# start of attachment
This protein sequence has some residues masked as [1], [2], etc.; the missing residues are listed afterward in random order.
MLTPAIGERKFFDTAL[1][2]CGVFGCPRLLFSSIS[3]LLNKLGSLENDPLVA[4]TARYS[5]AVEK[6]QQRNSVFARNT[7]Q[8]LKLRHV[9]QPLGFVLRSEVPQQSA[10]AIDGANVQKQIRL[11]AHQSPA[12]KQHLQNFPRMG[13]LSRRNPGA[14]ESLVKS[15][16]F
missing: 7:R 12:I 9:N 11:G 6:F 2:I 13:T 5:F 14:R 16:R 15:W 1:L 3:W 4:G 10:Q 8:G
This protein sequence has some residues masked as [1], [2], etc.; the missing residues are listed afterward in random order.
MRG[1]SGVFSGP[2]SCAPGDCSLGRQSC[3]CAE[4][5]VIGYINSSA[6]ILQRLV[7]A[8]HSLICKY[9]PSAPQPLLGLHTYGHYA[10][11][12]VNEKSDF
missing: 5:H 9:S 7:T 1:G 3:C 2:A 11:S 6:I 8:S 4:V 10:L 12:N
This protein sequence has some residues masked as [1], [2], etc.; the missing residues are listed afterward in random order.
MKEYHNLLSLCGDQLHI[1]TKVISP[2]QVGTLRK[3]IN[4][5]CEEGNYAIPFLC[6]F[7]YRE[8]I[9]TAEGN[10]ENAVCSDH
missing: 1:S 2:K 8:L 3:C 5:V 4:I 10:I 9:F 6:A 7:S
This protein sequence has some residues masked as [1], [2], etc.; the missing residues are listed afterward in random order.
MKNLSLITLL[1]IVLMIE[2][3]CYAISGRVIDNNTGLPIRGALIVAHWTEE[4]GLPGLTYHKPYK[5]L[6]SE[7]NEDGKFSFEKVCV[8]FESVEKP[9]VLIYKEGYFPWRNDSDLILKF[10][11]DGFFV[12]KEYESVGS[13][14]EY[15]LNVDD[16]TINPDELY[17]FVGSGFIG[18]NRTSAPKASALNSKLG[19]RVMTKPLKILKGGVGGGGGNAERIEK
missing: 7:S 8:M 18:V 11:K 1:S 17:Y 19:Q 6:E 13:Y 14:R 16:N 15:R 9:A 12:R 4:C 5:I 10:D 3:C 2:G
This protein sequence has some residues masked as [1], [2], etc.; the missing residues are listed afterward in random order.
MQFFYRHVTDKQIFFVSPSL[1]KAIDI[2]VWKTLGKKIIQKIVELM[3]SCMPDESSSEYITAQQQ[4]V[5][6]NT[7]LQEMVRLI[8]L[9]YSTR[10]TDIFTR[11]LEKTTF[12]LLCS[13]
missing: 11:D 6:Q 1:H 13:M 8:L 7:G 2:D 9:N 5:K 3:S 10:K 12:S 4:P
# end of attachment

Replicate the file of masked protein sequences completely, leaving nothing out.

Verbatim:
This protein sequence has some residues masked as [1], [2], etc.; the missing residues are listed afterward in random order.
MLTPAIGERKFFDTAL[1][2]CGVFGCPRLLFSSIS[3]LLNKLGSLENDPLVA[4]TARYS[5]AVEK[6]QQRNSVFARNT[7]Q[8]LKLRHV[9]QPLGFVLRSEVPQQSA[10]AIDGANVQKQIRL[11]AHQSPA[12]KQHLQNFPRMG[13]LSRRNPGA[14]ESLVKS[15][16]F
missing: 7:R 12:I 9:N 11:G 6:F 2:I 13:T 5:F 14:R 16:R 15:W 1:L 3:W 4:G 10:Q 8:G
This protein sequence has some residues masked as [1], [2], etc.; the missing residues are listed afterward in random order.
MRG[1]SGVFSGP[2]SCAPGDCSLGRQSC[3]CAE[4][5]VIGYINSSA[6]ILQRLV[7]A[8]HSLICKY[9]PSAPQPLLGLHTYGHYA[10][11][12]VNEKSDF
missing: 5:H 9:S 7:T 1:G 3:C 2:A 11:S 6:I 8:S 4:V 10:L 12:N
This protein sequence has some residues masked as [1], [2], etc.; the missing residues are listed afterward in random order.
MKEYHNLLSLCGDQLHI[1]TKVISP[2]QVGTLRK[3]IN[4][5]CEEGNYAIPFLC[6]F[7]YRE[8]I[9]TAEGN[10]ENAVCSDH
missing: 1:S 2:K 8:L 3:C 5:V 4:I 10:I 9:F 6:A 7:S
This protein sequence has some residues masked as [1], [2], etc.; the missing residues are listed afterward in random order.
MKNLSLITLL[1]IVLMIE[2][3]CYAISGRVIDNNTGLPIRGALIVAHWTEE[4]GLPGLTYHKPYK[5]L[6]SE[7]NEDGKFSFEKVCV[8]FESVEKP[9]VLIYKEGYFPWRNDSDLILKF[10][11]DGFFV[12]KEYESVGS[13][14]EY[15]LNVDD[16]TINPDELY[17]FVGSGFIG[18]NRTSAPKASALNSKLG[19]RVMTKPLKILKGGVGGGGGNAERIEK
missing: 7:S 8:M 18:V 11:K 1:S 17:Y 19:Q 6:E 13:Y 14:R 16:N 15:R 9:A 12:R 4:C 5:I 10:D 3:C 2:G
This protein sequence has some residues masked as [1], [2], etc.; the missing residues are listed afterward in random order.
MQFFYRHVTDKQIFFVSPSL[1]KAIDI[2]VWKTLGKKIIQKIVELM[3]SCMPDESSSEYITAQQQ[4]V[5][6]NT[7]LQEMVRLI[8]L[9]YSTR[10]TDIFTR[11]LEKTTF[12]LLCS[13]
missing: 11:D 6:Q 1:H 13:M 8:L 7:G 2:D 9:N 5:K 3:S 10:K 12:S 4:P